Saturday, February 7, 2015

No Thank You

A local clinic recently announced on the radio that they had begun to offer same day, early morning, late evening and weekend appointments.

Is this good news?  Probably not.

While patients will doubtless appreciate increased options, there are downsides to the strategy. 

Making it too convenient to be seen will likely result in many patients checking in for symptoms that would remit safely on their own in a few days.

While most patients will get good care off hours a good number will fall prey to false positive tests and run the risk of becoming medicalized (over diagnosed). These individuals would be better off staying home or at work.

Moreover, it is unlikely that patients would see their own doctor, making the visit tantamount to a walk in clinic visit, more expensive and less accurate.

From this perch, the marketing of extended hours, is more an homage to the bottom line, than a concern for patient care.

It's basically a case of clinic administrators, dressed in the robes of public service, looking for patients. 

Tuesday, June 24, 2014

To Tell The Truth

I learned a great deal about truth-telling from a young woman who had multiple admissions to the hospital for critically low potassium levels in her blood stream, making her vulnerable to serious and even fatal heart irregularities.

It was significant that her potassium levels remained normal after replacement in the hospital but regularly dropped to critical levels after discharge, bouncing her back into the hospital.

The evaluation of low potassium (hypokalemia) includes a number of sophisticated and esoteric tests which in her case were all normal.

A common cause, however, is the surreptitious abuse of laxatives, especially in patients with a background of anorexia nervosa.  In these individuals the key to confirming the laxative abuse is to firstly consider it after ruling out other causes with laboratory investigations.

My patient fervently denied the use of laxatives and she resented my probings into the matter.  She accused me of not trusting her which often left me, despite my growing belief that I had good reason not to trust her, with pangs of guilt, especially when she often appeared misunderstood or hurt.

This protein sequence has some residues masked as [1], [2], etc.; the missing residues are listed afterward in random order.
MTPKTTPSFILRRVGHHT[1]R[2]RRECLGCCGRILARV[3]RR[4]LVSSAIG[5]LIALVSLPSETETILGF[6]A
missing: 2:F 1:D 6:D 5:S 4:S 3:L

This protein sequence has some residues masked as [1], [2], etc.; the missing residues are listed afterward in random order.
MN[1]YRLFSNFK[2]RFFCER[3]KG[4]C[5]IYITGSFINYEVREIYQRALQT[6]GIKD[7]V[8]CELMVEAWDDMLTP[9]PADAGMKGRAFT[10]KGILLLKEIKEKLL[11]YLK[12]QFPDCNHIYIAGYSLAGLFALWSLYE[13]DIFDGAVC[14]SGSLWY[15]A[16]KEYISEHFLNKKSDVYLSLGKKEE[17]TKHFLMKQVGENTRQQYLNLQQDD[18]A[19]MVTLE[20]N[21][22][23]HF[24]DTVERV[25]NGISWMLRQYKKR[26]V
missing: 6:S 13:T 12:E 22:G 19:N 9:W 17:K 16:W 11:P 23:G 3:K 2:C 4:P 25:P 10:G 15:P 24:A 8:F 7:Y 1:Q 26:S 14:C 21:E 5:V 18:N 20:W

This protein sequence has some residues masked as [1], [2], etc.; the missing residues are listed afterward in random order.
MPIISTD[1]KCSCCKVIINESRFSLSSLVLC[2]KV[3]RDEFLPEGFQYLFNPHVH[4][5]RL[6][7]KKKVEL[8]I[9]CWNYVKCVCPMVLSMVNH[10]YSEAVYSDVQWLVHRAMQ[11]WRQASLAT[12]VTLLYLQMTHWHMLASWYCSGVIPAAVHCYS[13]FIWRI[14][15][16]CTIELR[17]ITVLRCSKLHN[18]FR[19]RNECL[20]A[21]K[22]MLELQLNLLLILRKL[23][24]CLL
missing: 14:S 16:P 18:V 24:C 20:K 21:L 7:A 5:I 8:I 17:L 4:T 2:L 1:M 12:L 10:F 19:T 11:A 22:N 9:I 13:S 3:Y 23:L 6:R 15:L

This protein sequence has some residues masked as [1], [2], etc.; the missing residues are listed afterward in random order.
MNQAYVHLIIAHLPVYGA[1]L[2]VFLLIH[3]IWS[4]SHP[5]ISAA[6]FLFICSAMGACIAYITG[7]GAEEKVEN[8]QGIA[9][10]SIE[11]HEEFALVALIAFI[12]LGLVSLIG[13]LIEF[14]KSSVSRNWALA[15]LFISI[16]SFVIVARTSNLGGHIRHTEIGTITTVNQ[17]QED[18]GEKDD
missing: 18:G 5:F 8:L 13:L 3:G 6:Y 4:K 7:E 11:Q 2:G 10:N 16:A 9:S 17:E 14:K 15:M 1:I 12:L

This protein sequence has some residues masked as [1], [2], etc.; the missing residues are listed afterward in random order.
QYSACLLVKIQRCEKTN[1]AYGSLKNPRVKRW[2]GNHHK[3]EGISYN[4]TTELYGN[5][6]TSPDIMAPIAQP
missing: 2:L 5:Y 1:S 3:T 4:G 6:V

Hospital visits became increasingly strained as feelings of guilt (she hit the guilt target flawlessly) and suspicion (I was virtually certain that she was not being honest) competed for my attention.

We were at an impasse.

I spoke to a colleague in psychiatry about the case, especially  as people with laxative abuse often have serious emotional distress.  

He asked me if I told her I did not believe her.  I had not, probably because it would have left me open to feelings of insensitivity.  But that was what he thought was needed and I determined to tell her I did not believe her, despite my anxieties about confrontation, on the next visit.

So the next day I visited her in her hospital room and told her  that I did not believe her and felt she had been secretly taking large doses of laxatives.

What followed was a thorough bombing, with everything within reach - lamps, glasses, books - flying at me as I fled the room.

It was not immediately apparent that truthfulness had served me well, but the next day I encountered a different person.  She was tearful, apologetic and confessed that she had been abusing laxatives.

She had a serious condition and I was relieved that we could finally begin treating her.  She was too.

This case reminds me of how amazing the truth can be, especially when it is painful.

Friday, August 23, 2013

On Touching

Touching has always been a way to express our love and humanity.  Its ability to heal has been recognized since physicians made house calls in caves.  

Royalty has used it to great advantage too, knighting with touches of the hand and sword.  Moreover, the "royal touch" of British and French monarchs, which was believed to cure a glandular form of tuberculosis, enhanced their position as purveyors of divine power for many centuries.

There is still plenty of touching in the 21st century but the practice is somewhat on hard times.  I am reminded of one of my patients, a grade school teacher, who was terminated after hugging a child who had fallen and scrapped her knee on the playground.  My patient was ultimately pushed out of the school district by parents and administrators who couldn't see the difference between compassion (which it was) and perversion.